|Millennium:||1st millennium BC|
|Centuries:||3rd century BC – 2nd century BC – 1st century BC|
|Decades:||190s BC 180s BC 170s BC – 160s BC – 150s BC 140s BC 130s BC|
|Years:||163 BC 162 BC 161 BC – 160 BC – 159 BC 158 BC 157 BC|
|160 BC by topic|
|State leaders – Sovereign states|
|Birth and death categories|
|Births – Deaths|
|Establishments and disestablishments categories|
|Establishments – Disestablishments|
|Gregorian calendar||160 BC|
|Ab urbe condita||594|
|Bahá'í calendar||-2003 – -2002|
|English Regnal year||N/A|
|Chinese calendar||庚辰年 (Metal Dragon)
2537 or 2477
— to —
辛巳年 (Metal Snake)
2538 or 2478
|Coptic calendar||-443 – -442|
|Ethiopian calendar||-167 – -166|
|- Vikram Samvat||-103 – -102|
|- Shaka Samvat||N/A|
|- Kali Yuga||2942–2943|
|Igbo calendar||-1159 – -1158|
|Iranian calendar||781 BP – 780 BP|
|Islamic calendar||805 BH – 804 BH|
|Minguo calendar||2071 before ROC
|Thai solar calendar||384|
|Wikimedia Commons has media related to 160 BC.|
Year 160 BC was a year of the pre-Julian Roman calendar. At the time it was known as the Year of the Consulship of Gallus and Cethegus (or, less frequently, year 594 Ab urbe condita). The denomination 160 BC for this year has been used since the early medieval period, when the Anno Domini calendar era became the prevalent method in Europe for naming years.
- The Seleucid king, Demetrius I, on campaign in the east of his empire, leaves his general Bacchides to govern the western portion of it.
- In response to the Jewish high priest, Alcimus', request for assistance, the Seleucid general Bacchides leads an army into Judea with the intent of reconquering this now independent kingdom. Bacchides rapidly marches through Judea after carrying out a massacre of the Assideans in Galilee. He quickly makes for Jerusalem, besieging the city and trapping Judas Maccabeus, the spiritual and military leader of the Maccabees, inside. However, Judas and many of his supporters manage to escape the siege.
- Judas Maccabeus and many of his supporters regroup to face the Seleucid forces in the Battle of Elasa (near modern day Ramallah). Greatly outnumbered, the Maccabees are defeated and Judas Maccabeus is killed during the battle.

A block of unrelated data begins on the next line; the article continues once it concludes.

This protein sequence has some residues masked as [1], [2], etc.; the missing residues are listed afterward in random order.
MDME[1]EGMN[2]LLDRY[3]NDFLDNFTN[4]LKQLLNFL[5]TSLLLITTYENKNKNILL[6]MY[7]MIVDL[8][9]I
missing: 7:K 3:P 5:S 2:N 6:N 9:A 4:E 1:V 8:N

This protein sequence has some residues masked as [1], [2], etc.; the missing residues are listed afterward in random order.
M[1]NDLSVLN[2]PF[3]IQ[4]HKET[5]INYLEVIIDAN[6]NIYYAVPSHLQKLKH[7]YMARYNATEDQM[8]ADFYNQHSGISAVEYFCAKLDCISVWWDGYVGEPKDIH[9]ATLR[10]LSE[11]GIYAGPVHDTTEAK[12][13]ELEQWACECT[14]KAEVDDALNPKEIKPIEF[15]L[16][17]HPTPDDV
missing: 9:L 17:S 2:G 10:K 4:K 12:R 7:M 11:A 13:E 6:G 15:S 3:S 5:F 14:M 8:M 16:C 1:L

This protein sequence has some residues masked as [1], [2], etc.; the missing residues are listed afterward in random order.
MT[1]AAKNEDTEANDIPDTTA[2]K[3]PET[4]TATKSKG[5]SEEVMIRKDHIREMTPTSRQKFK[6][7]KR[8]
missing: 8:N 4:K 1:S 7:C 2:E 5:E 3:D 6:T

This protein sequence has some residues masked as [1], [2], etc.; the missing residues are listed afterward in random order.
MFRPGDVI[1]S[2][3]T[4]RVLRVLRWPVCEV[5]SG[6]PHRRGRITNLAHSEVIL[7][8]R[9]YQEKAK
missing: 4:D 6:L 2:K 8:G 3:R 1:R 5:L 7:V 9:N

- Judas Maccabeus is succeeded as army commander and leader of the Maccabees by his younger brother, Jonathan.
- Demetrius I defeats and kills the rebel general Timarchus and is recognized as king of the Seleucid empire by the Roman Senate. Demetrius acquires his surname of Soter (meaning Saviour) from the Babylonians, for delivering them from the tyranny of Timarchus. The Seleucid empire is temporarily united again.
- The Parthian King, Mithradates I, seizes Media from the Seleucids following the death of Timarchus.
- The king of Bactria, Eucratides I, is considered to have killed Apollodotus I, an Indo-Greek king who rules the western and southern parts of the Indo-Greek kingdom, when he invades the western territories of that kingdom.
- A Painted banner, from the tomb of the wife of the Marquis of Dai (of the Han Dynasty in Mawangdui, Changsha, Hunan, is made (approximate date). It is nowadays preserved at the Historical museum in Beijing.
- The Roman playwright Terence's play Adelphoe (The Brothers) is first performed at the funeral of the Roman general, Lucius Aemilius Paullus Macedonicus.
- Jugurtha, King of Numidia (d. 104 BC)
- Theodosius of Bithynia, Greek astronomer and mathematician who will write the Sphaerics, a book on the geometry of the sphere (d. c. 100 BC), later translated from Arabic back into Latin to help restore knowledge of Euclidean geometry to the West.
- Gaius Laelius, Roman general and politician who has been involved in Rome's victory during the Second Punic War between Rome and Carthage (approximate date)
- Lucius Aemilius Paullus Macedonicus, Roman consul, politician and general whose victory over the Macedonians in the Battle of Pydna has ended the Third Macedonian War (b. c. 229 BC)
- Artaxias I, king of Armenia who has ruled since 190 BC and the founder of the Artaxiad Dynasty, whose members would rule the Kingdom of Armenia for nearly two centuries
- Apollodotus I, Indo-Greek king who, since 180 BC, has ruled the western and southern parts of the Indo-Greek kingdom, from Taxila in Punjab to the areas of Sindh and possibly Gujarat
- Judas Maccabeus, third son of the Jewish priest Mattathias, who has led the Maccabean revolt against the Seleucid Empire until his death
- Timarchus, Seleucid nobleman, possibly from Miletus in Anatolia, appointed governor of Media in western Iran by the Seleucid king Antiochus IV Epiphanes and who has rebelled against his successor, Demetrius I Soter, until he is killed in a battle with Demetrius' forces